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Yale Professor William Nordhaus attends a press conference on October 8, 2018 after sharing the 2018 Nobel Prize in Economic Sciences at Yale University. Prof. Nordhaus's research has been focused on the economics of climate change, economic growth, and natural resources. He favours a carbon tax.

Eduardo Munoz Alvarez/Getty Images

Letters to the Editor should be exclusive to The Globe and Mail. Include your name, address and daytime phone number. Try to keep letters to fewer than 150 words. Letters may be edited for length and clarity. To submit a letter by e-mail, click here:


Curbing carbon: How it’s done

There is a simple, yet important formula implied in two articles in The Globe and Mail on Tuesday.

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1) A UN special report says we urgently need to deal with climate change (UN Report Calls For Urgent Action On Climate Change);

2) William Nordhaus, co-winner of the 2018 Nobel Prize in Economics, says a carbon tax is the best way to address greenhouse gas emissions (Work On Climate Change, Innovation Wins Economics Nobel For Nordhaus, Romer – Report on Business).

1 + 2 = a better future for Canada and the world.

We must stop listening to blowhard premiers, including Ontario’s, who give us short-term promises of more money, while at the same time endangering our long-term future.

Elizabeth Fernandes, Toronto


Re Premiers Push Back Against Trudeau’s Carbon Tax (Oct. 6): Conservative MP Mike Lake argues that support for the federal carbon plan is “disintegrating” because “Canadians, through the provincial elections, are stating their opposition to the carbon tax in big numbers.”

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Voters consider many factors when supporting a specific candidate. I travelled in the Chicoutimi area as a student, and in limited French, quizzed my B&B host about why he voted for both René Lévesque’s party and Pierre Elliott Trudeau’s. It boiled down to “mais oui,” a shrug and a smile indicating that indeed he does, and why wouldn’t he?

Canadians voted for a Liberal government in 2015 for many reasons, including a carbon tax. In some provinces, the same people have since voted for governments which reject it or are opposed to particular aspects of its implementation.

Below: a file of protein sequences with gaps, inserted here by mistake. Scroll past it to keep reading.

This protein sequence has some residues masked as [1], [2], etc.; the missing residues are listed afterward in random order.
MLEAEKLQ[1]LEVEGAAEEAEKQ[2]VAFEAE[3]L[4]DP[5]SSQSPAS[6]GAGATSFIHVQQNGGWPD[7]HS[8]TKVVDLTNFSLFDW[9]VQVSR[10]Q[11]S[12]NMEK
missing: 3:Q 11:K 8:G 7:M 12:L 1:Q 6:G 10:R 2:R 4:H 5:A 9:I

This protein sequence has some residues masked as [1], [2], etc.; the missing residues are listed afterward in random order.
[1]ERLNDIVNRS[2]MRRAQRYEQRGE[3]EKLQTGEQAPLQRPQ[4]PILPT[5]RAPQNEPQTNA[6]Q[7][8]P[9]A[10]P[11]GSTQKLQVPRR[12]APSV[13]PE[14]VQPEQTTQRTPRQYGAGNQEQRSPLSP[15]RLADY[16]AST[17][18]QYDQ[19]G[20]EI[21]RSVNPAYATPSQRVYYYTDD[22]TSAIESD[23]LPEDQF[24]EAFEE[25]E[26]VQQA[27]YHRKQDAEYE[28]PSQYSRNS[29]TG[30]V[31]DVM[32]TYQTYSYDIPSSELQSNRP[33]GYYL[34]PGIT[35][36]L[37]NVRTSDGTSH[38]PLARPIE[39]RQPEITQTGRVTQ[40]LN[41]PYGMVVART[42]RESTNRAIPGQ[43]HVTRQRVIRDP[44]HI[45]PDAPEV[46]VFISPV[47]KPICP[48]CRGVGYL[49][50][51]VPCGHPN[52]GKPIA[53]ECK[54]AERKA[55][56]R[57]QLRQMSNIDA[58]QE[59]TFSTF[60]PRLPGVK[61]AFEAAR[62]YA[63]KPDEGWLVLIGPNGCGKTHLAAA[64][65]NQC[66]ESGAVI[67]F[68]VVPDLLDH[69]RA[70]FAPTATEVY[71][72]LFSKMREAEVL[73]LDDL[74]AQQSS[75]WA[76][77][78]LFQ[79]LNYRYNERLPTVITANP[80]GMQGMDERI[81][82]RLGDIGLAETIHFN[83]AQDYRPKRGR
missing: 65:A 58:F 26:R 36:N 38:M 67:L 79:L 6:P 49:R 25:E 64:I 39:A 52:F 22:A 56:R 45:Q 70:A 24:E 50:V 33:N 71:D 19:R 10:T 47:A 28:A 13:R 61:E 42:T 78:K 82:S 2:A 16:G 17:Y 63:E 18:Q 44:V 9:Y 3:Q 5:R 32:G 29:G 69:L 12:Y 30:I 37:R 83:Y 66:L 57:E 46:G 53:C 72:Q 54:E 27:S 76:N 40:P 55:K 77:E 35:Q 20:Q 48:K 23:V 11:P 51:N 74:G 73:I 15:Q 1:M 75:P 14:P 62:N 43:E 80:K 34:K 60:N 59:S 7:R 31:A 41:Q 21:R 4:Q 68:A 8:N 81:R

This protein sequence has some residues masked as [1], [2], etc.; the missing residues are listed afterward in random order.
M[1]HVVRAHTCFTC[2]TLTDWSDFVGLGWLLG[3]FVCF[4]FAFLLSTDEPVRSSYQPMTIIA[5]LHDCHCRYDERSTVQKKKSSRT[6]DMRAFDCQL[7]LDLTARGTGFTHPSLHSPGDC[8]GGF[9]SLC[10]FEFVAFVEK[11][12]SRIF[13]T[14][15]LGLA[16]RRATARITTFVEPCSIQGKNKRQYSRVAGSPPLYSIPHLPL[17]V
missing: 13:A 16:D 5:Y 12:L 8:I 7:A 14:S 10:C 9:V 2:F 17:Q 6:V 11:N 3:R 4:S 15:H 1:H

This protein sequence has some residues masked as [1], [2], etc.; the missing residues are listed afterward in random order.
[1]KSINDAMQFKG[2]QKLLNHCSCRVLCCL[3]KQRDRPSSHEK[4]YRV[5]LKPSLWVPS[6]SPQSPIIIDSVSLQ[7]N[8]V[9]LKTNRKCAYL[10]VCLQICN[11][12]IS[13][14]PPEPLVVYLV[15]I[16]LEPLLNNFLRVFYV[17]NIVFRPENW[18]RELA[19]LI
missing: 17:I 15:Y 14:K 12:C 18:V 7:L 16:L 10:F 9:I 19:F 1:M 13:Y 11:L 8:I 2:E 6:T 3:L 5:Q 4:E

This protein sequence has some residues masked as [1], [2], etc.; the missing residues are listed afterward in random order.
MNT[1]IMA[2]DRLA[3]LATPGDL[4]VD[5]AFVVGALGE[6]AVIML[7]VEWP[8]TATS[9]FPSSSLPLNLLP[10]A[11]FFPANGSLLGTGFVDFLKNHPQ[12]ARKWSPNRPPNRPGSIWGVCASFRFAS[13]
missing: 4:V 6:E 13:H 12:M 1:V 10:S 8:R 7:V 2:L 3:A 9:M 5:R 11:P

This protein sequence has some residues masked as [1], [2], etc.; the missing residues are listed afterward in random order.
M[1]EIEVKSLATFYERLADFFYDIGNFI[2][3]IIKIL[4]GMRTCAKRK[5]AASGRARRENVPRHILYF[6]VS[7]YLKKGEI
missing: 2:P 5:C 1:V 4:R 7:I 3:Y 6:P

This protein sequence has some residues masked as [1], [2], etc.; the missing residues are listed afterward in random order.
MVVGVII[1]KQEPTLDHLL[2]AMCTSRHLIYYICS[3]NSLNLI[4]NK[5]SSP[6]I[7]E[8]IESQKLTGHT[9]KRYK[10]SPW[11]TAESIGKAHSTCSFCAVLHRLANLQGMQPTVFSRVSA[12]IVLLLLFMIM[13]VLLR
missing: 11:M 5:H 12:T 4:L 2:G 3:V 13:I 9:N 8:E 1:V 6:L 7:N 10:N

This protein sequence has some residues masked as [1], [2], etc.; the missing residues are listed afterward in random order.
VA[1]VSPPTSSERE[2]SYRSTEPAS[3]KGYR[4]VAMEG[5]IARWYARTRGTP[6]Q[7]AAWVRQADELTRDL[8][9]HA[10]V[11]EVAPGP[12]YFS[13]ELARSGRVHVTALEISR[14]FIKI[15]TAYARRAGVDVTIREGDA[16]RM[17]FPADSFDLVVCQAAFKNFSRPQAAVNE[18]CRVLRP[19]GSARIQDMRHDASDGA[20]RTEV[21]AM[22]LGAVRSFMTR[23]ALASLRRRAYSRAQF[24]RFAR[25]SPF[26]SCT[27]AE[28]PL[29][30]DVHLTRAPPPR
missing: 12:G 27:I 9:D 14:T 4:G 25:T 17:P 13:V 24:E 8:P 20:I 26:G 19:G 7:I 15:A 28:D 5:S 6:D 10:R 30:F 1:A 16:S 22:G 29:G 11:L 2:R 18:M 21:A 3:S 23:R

Is it not possible that voters support a carbon tax, even if they endorse provincial parties with other priorities? It is a pragmatic tool to shift to the carbon-neutral society our descendants need.

Ralph C. Martin, professor, Department of Plant Agriculture, University of Guelph


Re Carbon Taxes Shouldn’t Come At Small, Medium-Sized Businesses’ Expense (Report on Business, Oct. 5): For more than a decade, my team has worked with nearly a thousand Canadian businesses with 500 or fewer employees. By making minor changes, these enterprises have reduced their greenhouse gas emissions 11 per cent – yielding an average annual savings of $27,000; top performers have cut carbon emissions an impressive 30 per cent.

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These enterprises – including, for example, printers, food processors, roofers and retailers – are profitably reducing their carbon footprints, and driving clean innovation and clean growth.

Our report, 200 Million Tonnes of Opportunity, concludes that, with targeted coaching and support, Canada’s small- and medium-sized businesses could collectively make a massive dent in the nation’s carbon inventory.

Far from sitting ducks, thousands of private-sector clean-growth leaders are showing us how it’s done.

Elizabeth Sheehan, president, Climate Smart

Persuaded on populism?

Re The Winter Of Our Discontent (Opinion, Oct. 6): Former prime minister Stephen Harper’s article on populism seems persuasive, if one ignores some important omissions in his analysis: